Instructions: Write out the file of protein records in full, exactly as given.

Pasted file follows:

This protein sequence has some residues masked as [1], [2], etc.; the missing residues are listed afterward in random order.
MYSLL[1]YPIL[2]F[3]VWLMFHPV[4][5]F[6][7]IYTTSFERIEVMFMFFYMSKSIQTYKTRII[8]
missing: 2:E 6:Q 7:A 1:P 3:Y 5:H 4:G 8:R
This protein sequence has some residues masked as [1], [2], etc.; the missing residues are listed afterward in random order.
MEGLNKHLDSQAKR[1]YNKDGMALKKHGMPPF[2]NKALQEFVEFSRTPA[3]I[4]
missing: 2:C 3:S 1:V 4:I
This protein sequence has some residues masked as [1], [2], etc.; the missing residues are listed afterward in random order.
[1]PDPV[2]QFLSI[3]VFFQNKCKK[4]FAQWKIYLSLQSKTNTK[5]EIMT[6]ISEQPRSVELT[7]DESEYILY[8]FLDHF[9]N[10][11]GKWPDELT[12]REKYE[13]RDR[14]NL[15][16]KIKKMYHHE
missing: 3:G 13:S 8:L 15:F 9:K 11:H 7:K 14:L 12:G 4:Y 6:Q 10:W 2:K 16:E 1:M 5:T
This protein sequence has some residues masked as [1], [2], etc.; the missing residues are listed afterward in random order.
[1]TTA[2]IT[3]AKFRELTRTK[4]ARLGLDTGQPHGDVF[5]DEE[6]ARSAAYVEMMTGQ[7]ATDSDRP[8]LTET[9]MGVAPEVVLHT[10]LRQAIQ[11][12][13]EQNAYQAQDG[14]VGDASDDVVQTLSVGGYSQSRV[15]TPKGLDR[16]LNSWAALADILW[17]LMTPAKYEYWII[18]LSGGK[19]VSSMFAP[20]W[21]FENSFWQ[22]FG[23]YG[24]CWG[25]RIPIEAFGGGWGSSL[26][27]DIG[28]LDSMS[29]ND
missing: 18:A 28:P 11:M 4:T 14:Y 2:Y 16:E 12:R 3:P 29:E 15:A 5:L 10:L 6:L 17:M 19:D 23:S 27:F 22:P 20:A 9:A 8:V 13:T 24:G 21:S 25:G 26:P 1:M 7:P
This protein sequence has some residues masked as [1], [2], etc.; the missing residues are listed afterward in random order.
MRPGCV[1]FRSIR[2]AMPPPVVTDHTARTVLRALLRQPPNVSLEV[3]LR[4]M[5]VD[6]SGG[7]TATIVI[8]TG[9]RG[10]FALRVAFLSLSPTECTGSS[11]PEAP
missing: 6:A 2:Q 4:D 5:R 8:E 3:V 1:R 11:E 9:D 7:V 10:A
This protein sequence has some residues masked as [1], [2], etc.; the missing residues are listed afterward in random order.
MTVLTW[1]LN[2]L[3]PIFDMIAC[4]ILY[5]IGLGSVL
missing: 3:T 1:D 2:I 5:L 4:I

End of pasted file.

This protein sequence has some residues masked as [1], [2], etc.; the missing residues are listed afterward in random order.
MYSLL[1]YPIL[2]F[3]VWLMFHPV[4][5]F[6][7]IYTTSFERIEVMFMFFYMSKSIQTYKTRII[8]
missing: 2:E 6:Q 7:A 1:P 3:Y 5:H 4:G 8:R
This protein sequence has some residues masked as [1], [2], etc.; the missing residues are listed afterward in random order.
MEGLNKHLDSQAKR[1]YNKDGMALKKHGMPPF[2]NKALQEFVEFSRTPA[3]I[4]
missing: 2:C 3:S 1:V 4:I
This protein sequence has some residues masked as [1], [2], etc.; the missing residues are listed afterward in random order.
[1]PDPV[2]QFLSI[3]VFFQNKCKK[4]FAQWKIYLSLQSKTNTK[5]EIMT[6]ISEQPRSVELT[7]DESEYILY[8]FLDHF[9]N[10][11]GKWPDELT[12]REKYE[13]RDR[14]NL[15][16]KIKKMYHHE
missing: 3:G 13:S 8:L 15:F 9:K 11:H 7:K 14:L 12:G 4:Y 6:Q 10:W 2:K 16:E 1:M 5:T
This protein sequence has some residues masked as [1], [2], etc.; the missing residues are listed afterward in random order.
[1]TTA[2]IT[3]AKFRELTRTK[4]ARLGLDTGQPHGDVF[5]DEE[6]ARSAAYVEMMTGQ[7]ATDSDRP[8]LTET[9]MGVAPEVVLHT[10]LRQAIQ[11][12][13]EQNAYQAQDG[14]VGDASDDVVQTLSVGGYSQSRV[15]TPKGLDR[16]LNSWAALADILW[17]LMTPAKYEYWII[18]LSGGK[19]VSSMFAP[20]W[21]FENSFWQ[22]FG[23]YG[24]CWG[25]RIPIEAFGGGWGSSL[26][27]DIG[28]LDSMS[29]ND
missing: 18:A 28:P 11:M 4:T 14:Y 2:Y 16:E 12:R 3:P 29:E 15:A 5:L 10:L 6:L 17:M 19:D 23:S 27:F 22:P 20:A 9:A 8:V 13:T 24:G 21:S 25:G 26:P 1:M 7:P
This protein sequence has some residues masked as [1], [2], etc.; the missing residues are listed afterward in random order.
MRPGCV[1]FRSIR[2]AMPPPVVTDHTARTVLRALLRQPPNVSLEV[3]LR[4]M[5]VD[6]SGG[7]TATIVI[8]TG[9]RG[10]FALRVAFLSLSPTECTGSS[11]PEAP
missing: 6:A 2:Q 4:D 5:R 8:E 3:V 1:R 11:E 9:D 7:V 10:A
This protein sequence has some residues masked as [1], [2], etc.; the missing residues are listed afterward in random order.
MTVLTW[1]LN[2]L[3]PIFDMIAC[4]ILY[5]IGLGSVL
missing: 3:T 1:D 2:I 5:L 4:I